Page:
The film tells the story of two girls, each around twenty years old. One, Lala, is the daughter of a wealthy family that lives in Buenos Aires. The other, Guayi, is a servant in Lala’s house. The two fall in love and, as imdb so curtly summarizes: the girls, “unable to find a place for their love in the world they live in, are pushed to commit a crime”. But it is a mistake to classify this movie as a social drama dealing with the touchy issue of homosexuality in Latin America. It seems that “the world [that the girls] live in” is more forbidding because of the class differences between them. Guayi is Paraguayan and while I am no expert I have the feeling from being here a few months that the two countries are seen as completely different. While my image of Argentina prioritizes Buenos Aires and urban culture Paraguay has no comparable city. Paraguay’s population is also more impoverished. Yet what makes Paraguay an interesting choice is the enormous population (the majority) of Paraguayans who speak the indigenous language, guaraní, if only because it so clearly suggests the legacy antecedent to Spain’s.
Yet the main character is not Guayi but Lala who flees home early in the story to visit Guayi’s home. The film does not take you to the most rural, urban, or impoverished part of Paraguay—it takes you to Guayi’s past. I liked how the images could portray the difference in the landscape while maintaining a focus on the story. Lucía Puenzo has also made a movie called XXY about a hermaphrodite. I want to see that to see if she deals with the social and sexual themes there as deftly as she does here.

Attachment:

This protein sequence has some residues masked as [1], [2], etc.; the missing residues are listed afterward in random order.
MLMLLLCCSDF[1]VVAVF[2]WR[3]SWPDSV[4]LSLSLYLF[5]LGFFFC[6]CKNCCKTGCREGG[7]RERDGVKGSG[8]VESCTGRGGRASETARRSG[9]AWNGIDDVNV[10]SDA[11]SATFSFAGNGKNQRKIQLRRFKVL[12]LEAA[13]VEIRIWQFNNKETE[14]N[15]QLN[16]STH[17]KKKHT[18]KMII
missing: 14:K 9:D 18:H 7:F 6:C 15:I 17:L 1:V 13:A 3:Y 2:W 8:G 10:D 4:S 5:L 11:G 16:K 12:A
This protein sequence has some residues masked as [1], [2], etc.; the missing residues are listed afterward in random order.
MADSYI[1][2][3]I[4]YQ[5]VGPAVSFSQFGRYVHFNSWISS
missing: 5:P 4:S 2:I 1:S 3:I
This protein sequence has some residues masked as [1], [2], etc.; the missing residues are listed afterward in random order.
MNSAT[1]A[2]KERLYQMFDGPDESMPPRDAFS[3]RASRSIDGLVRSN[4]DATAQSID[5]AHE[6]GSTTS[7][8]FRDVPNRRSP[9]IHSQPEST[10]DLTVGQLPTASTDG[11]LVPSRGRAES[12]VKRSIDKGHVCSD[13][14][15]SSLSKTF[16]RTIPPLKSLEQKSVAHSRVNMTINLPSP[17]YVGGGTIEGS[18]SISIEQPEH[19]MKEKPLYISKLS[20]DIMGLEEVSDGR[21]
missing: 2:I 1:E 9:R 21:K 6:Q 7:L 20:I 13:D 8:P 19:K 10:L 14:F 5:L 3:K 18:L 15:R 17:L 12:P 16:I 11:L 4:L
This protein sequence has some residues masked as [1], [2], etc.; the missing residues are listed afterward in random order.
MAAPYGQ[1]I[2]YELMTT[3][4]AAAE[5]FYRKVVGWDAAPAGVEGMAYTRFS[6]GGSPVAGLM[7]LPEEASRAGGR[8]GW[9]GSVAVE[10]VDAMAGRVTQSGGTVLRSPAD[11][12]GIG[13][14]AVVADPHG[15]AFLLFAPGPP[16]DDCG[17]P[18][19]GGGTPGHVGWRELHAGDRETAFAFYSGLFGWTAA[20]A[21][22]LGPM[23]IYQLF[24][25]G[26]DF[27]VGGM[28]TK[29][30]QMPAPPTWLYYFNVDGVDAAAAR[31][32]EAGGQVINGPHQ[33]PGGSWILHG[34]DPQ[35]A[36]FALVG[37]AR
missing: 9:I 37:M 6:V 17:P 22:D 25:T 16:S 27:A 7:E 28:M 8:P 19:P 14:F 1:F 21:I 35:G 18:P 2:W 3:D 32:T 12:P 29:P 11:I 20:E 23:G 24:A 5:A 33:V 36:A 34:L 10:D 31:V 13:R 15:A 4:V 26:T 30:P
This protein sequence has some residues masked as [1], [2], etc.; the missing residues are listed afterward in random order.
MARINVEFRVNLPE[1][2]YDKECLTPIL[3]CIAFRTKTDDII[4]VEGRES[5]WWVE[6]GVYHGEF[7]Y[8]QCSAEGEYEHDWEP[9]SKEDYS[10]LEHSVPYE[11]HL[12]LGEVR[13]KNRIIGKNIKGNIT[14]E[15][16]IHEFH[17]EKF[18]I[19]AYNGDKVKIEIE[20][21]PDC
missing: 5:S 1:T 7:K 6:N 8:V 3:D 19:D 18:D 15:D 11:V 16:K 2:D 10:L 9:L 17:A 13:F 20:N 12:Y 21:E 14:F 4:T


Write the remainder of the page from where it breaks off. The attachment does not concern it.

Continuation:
In El niño pez Lala is played by Inés Efron, who played Alex, the lead of XXY. Efron does not have the same beauty as Mariela Vitale, who plays Guayi. Maybe I can clarify what I mean if I tell you that Vitale appeared nude in playboy not long ago. Vitale has a commercial beauty, a look that can be marketed because somehow it signifies something verifiable. I might compare her to Megan Fox from the Transformers movies in this way. I wanted to clarify this because, although I think Efron was casted for her superior acting talent and history with the director I also think her appearance was engineered to compliment Vitale’s. Lala dresses in tank-tops and jeans while Guayi wears short skirts and thongs. Lala is skinny and pale. Guayi exudes the exotic, the indigenous—think Disney’s Pocahontas.
Throughout the movie Lala is followed when she leaves Buenos Aires and returns to find her world turned inside out. She sees Guayi with a man and feels extremely jealous. One of my friends pointed out that this jealousy smacked of the machismo culture that I have gotten to know a little better on the streets and in the boliches of Buenos Aires. And, without going too far, I think that Efron’s character is intentionally made more masculine in contrast with Vitale’s. I am not sure what to make of the gender scripting mixed with class and sexuality but I certainly think argentine cultural values heavily affected how this story was put together, for better and for worse.
It always starts on Tuesday. I have to tell my friends that I can’t go out for a nightcap with them because I have to get all my work done for the next day and I have to go to bed early because I have to get up early.
On Wednesday, my alarm goes off at 7:30 in the morning. I unintentionally snooze it until about 8:15 if I’m good. I leap out of bed and run to the shower. Showering takes some time, drying takes some time, and packing my book bag always takes some time, time that I need to budget so I can run down the street the two blocks it’ll take me to catch the bus. The bus only comes every 20 minutes.